One-carbon metabolites choline and homocysteine.are important for brain function. The relationship between the one-carbon metabolites choline. betaine. methionine and dimethylglycinc with cognition in elderly has been looked at by Simone et al in a population of elderly Dutch people as a double-blind, placebo-controlled trial.
Individuals (n 195) were randomized to receive daily oral capsules with either 1000ug cobalamin (vitamin B12), or 1000ug cobalamin and 400 ug folic acid, or placebo for 24 weeks. Concentrations of homocysteine, methionine, choline, betaine and dimethylglycinc were assessed before and after 12 and 24 weeks of treatment. Cognitive function, including attention, construction, sensomotor speed, memory and executive function, was assessed before and after 24 weeks of treatment.
At baseline, elevated plasma homocysteine was associated with lower performance of attention, construction, sensomotor speed and executive function. In addition, betaine was positively associated with better performance of construction, sensomotor speed and executive function, whereas elevated concentrations of methionine were positively associated with sensomotor speed.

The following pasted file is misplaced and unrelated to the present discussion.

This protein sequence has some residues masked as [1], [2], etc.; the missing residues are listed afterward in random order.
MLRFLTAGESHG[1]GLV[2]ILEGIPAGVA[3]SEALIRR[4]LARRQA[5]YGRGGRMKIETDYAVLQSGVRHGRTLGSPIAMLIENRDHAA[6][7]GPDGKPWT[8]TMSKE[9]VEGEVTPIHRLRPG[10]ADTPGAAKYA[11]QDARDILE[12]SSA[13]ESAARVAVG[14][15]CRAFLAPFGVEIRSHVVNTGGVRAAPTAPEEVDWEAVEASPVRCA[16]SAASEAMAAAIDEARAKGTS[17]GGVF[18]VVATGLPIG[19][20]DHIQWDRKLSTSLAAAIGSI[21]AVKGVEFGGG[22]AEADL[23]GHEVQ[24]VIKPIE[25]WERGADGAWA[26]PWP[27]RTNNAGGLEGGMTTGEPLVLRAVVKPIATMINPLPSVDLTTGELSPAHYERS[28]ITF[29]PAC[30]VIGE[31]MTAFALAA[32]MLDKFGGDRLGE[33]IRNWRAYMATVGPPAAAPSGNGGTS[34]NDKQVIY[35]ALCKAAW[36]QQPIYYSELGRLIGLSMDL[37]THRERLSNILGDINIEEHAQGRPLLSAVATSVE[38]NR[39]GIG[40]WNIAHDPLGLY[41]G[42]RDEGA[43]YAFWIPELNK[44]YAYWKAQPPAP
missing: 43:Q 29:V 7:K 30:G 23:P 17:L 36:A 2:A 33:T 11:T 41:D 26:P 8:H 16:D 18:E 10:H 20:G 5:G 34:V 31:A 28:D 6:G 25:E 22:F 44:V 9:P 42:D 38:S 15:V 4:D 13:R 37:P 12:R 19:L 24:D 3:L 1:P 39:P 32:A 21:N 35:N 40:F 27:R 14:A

Daily combined supplementation with cobalamin plus folic acid decreased total homocysteine concentrations by 36%. and increased betaine concentrations by 38%. Participants with the largest increases in betaine concentrations showed a borderline significant (P=0-07) higher memory performance compared to those without it.
Although this trial observed associations of homocysteine and betaine with cognitive domains prior to supplementation, decreased concentrations of homocysteine were not related to improved cognitive performance. There was a tendency of participants with the largest increases in betaine concentrations to show the greatest improvement in memory function.
In short a brave, very detailed attempt but no rewards to any one.
Simone et al (2007) The association of betaine, homocysteine and related metabolites with cognitive function in Dutch elderly people British Journal of Nutrition 98, 960-968
- Martin Eastwood